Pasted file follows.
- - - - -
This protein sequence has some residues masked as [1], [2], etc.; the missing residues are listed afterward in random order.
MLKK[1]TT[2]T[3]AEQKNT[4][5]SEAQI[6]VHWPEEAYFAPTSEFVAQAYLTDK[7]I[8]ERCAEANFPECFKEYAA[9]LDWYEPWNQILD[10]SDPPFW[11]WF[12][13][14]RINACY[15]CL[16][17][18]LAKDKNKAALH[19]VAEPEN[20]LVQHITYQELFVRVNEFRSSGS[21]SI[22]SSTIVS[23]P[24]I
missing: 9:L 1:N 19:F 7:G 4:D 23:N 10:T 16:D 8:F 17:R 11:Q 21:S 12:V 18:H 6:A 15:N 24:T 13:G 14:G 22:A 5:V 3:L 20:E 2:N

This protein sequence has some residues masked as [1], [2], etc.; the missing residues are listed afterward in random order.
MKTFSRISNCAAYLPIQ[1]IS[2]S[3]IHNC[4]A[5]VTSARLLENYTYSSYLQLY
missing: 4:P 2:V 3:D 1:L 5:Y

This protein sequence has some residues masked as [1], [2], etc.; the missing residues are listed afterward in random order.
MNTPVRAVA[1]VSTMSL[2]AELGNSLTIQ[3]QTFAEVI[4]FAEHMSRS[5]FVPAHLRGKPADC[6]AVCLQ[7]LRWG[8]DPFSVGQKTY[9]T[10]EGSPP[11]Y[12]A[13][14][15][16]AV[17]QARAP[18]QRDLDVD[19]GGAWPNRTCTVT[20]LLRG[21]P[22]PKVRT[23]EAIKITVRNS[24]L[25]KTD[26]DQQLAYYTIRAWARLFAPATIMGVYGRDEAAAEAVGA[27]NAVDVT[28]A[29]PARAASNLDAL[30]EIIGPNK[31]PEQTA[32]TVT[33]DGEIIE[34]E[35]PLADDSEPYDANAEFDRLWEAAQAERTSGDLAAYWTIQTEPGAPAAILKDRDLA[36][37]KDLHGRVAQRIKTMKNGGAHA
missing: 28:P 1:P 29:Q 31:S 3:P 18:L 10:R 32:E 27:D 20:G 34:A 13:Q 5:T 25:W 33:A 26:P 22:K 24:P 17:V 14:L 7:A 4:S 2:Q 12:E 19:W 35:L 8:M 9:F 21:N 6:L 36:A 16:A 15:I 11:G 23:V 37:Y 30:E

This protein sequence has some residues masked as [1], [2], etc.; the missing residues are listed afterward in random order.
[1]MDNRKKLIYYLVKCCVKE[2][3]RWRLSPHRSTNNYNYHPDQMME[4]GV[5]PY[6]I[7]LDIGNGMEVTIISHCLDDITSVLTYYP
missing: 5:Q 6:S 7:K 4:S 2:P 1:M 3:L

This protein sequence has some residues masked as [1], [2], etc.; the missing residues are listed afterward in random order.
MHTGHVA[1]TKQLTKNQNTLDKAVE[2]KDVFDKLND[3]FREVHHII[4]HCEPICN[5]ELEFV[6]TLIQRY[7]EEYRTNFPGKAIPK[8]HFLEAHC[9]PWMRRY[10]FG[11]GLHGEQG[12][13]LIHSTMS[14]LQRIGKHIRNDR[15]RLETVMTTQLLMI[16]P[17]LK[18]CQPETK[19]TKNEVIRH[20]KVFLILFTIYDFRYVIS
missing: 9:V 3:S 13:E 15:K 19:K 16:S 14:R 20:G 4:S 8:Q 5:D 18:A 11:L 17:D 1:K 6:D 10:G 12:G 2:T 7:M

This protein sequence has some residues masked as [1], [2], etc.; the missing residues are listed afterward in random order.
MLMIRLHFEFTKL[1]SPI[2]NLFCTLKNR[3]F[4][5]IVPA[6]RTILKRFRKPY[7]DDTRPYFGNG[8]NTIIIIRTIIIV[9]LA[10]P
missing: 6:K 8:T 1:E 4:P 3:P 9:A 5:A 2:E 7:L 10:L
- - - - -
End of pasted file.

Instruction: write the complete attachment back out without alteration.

This protein sequence has some residues masked as [1], [2], etc.; the missing residues are listed afterward in random order.
MLKK[1]TT[2]T[3]AEQKNT[4][5]SEAQI[6]VHWPEEAYFAPTSEFVAQAYLTDK[7]I[8]ERCAEANFPECFKEYAA[9]LDWYEPWNQILD[10]SDPPFW[11]WF[12][13][14]RINACY[15]CL[16][17][18]LAKDKNKAALH[19]VAEPEN[20]LVQHITYQELFVRVNEFRSSGS[21]SI[22]SSTIVS[23]P[24]I
missing: 9:L 1:N 19:F 7:G 4:D 23:N 10:T 16:D 8:F 17:R 11:Q 21:S 12:V 18:H 6:A 15:N 24:T 13:G 14:G 22:A 5:V 3:L 20:E 2:N

This protein sequence has some residues masked as [1], [2], etc.; the missing residues are listed afterward in random order.
MKTFSRISNCAAYLPIQ[1]IS[2]S[3]IHNC[4]A[5]VTSARLLENYTYSSYLQLY
missing: 4:P 2:V 3:D 1:L 5:Y

This protein sequence has some residues masked as [1], [2], etc.; the missing residues are listed afterward in random order.
MNTPVRAVA[1]VSTMSL[2]AELGNSLTIQ[3]QTFAEVI[4]FAEHMSRS[5]FVPAHLRGKPADC[6]AVCLQ[7]LRWG[8]DPFSVGQKTY[9]T[10]EGSPP[11]Y[12]A[13][14][15][16]AV[17]QARAP[18]QRDLDVD[19]GGAWPNRTCTVT[20]LLRG[21]P[22]PKVRT[23]EAIKITVRNS[24]L[25]KTD[26]DQQLAYYTIRAWARLFAPATIMGVYGRDEAAAEAVGA[27]NAVDVT[28]A[29]PARAASNLDAL[30]EIIGPNK[31]PEQTA[32]TVT[33]DGEIIE[34]E[35]PLADDSEPYDANAEFDRLWEAAQAERTSGDLAAYWTIQTEPGAPAAILKDRDLA[36][37]KDLHGRVAQRIKTMKNGGAHA
missing: 28:P 1:P 29:Q 31:S 3:P 18:L 10:R 32:E 27:D 20:G 34:A 13:Q 5:T 25:W 33:A 26:P 22:K 24:P 17:V 14:L 7:A 4:S 2:Q 12:E 19:W 35:L 8:M 9:F 21:N 6:L 36:A 16:A 15:I 11:G 23:V 37:Y 30:E

This protein sequence has some residues masked as [1], [2], etc.; the missing residues are listed afterward in random order.
[1]MDNRKKLIYYLVKCCVKE[2][3]RWRLSPHRSTNNYNYHPDQMME[4]GV[5]PY[6]I[7]LDIGNGMEVTIISHCLDDITSVLTYYP
missing: 5:Q 6:S 7:K 4:S 2:P 1:M 3:L

This protein sequence has some residues masked as [1], [2], etc.; the missing residues are listed afterward in random order.
MHTGHVA[1]TKQLTKNQNTLDKAVE[2]KDVFDKLND[3]FREVHHII[4]HCEPICN[5]ELEFV[6]TLIQRY[7]EEYRTNFPGKAIPK[8]HFLEAHC[9]PWMRRY[10]FG[11]GLHGEQG[12][13]LIHSTMS[14]LQRIGKHIRNDR[15]RLETVMTTQLLMI[16]P[17]LK[18]CQPETK[19]TKNEVIRH[20]KVFLILFTIYDFRYVIS
missing: 9:V 3:S 13:E 15:K 19:K 16:S 14:R 20:G 4:S 8:Q 5:D 18:A 11:L 17:D 1:K 6:D 10:G 12:G 2:T 7:M

This protein sequence has some residues masked as [1], [2], etc.; the missing residues are listed afterward in random order.
MLMIRLHFEFTKL[1]SPI[2]NLFCTLKNR[3]F[4][5]IVPA[6]RTILKRFRKPY[7]DDTRPYFGNG[8]NTIIIIRTIIIV[9]LA[10]P
missing: 6:K 8:T 1:E 4:P 3:P 9:A 5:A 2:E 7:L 10:L